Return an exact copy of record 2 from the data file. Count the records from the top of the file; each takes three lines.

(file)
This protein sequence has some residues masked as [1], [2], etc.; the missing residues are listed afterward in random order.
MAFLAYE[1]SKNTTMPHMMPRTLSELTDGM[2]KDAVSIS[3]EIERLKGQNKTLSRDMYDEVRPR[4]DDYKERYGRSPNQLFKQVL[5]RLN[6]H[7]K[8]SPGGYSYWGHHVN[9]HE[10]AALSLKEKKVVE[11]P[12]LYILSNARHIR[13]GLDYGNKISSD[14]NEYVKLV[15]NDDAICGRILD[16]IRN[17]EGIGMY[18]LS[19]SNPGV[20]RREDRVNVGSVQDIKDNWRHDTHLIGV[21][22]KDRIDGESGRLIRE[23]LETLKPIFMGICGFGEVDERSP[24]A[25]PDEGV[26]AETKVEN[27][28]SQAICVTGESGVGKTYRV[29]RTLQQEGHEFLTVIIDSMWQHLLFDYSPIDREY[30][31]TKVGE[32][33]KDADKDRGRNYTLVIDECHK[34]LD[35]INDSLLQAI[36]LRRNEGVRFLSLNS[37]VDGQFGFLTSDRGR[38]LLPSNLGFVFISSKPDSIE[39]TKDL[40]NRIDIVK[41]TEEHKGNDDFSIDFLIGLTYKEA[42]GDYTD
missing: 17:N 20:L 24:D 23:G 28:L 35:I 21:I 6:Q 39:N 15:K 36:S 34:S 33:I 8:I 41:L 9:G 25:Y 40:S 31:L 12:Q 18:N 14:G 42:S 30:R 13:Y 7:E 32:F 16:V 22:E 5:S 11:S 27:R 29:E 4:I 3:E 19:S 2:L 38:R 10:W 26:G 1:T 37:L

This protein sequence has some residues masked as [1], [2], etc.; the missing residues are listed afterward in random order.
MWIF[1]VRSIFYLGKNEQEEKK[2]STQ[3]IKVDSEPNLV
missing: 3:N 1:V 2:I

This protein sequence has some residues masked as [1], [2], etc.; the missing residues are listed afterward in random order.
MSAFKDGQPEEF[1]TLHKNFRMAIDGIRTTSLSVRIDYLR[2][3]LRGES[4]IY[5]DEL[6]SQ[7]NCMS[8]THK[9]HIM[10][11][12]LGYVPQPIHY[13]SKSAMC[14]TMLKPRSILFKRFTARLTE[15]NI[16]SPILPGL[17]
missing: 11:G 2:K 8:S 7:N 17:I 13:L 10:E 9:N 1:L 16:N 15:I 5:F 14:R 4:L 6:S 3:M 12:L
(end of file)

This protein sequence has some residues masked as [1], [2], etc.; the missing residues are listed afterward in random order.
MWIF[1]VRSIFYLGKNEQEEKK[2]STQ[3]IKVDSEPNLV
missing: 3:N 1:V 2:I